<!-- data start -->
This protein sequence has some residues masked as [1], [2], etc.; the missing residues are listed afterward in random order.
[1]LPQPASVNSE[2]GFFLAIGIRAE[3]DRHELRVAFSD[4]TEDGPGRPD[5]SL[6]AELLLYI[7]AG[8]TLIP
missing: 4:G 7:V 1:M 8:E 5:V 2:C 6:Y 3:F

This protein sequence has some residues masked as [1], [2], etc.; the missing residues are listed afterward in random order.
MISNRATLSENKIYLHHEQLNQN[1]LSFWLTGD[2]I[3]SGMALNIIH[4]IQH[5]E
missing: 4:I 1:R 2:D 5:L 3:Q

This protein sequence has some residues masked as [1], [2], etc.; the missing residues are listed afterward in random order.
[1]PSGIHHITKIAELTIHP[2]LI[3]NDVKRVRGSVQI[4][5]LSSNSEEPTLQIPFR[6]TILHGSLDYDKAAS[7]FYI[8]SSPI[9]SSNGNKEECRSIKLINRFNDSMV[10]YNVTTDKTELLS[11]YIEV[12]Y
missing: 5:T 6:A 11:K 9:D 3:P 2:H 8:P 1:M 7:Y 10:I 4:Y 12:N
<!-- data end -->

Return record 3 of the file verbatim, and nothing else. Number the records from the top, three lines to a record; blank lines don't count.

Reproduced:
This protein sequence has some residues masked as [1], [2], etc.; the missing residues are listed afterward in random order.
[1]PSGIHHITKIAELTIHP[2]LI[3]NDVKRVRGSVQI[4][5]LSSNSEEPTLQIPFR[6]TILHGSLDYDKAAS[7]FYI[8]SSPI[9]SSNGNKEECRSIKLINRFNDSMV[10]YNVTTDKTELLS[11]YIEV[12]Y
missing: 5:T 6:A 11:K 9:D 3:P 2:H 8:P 1:M 7:Y 10:I 4:Y 12:N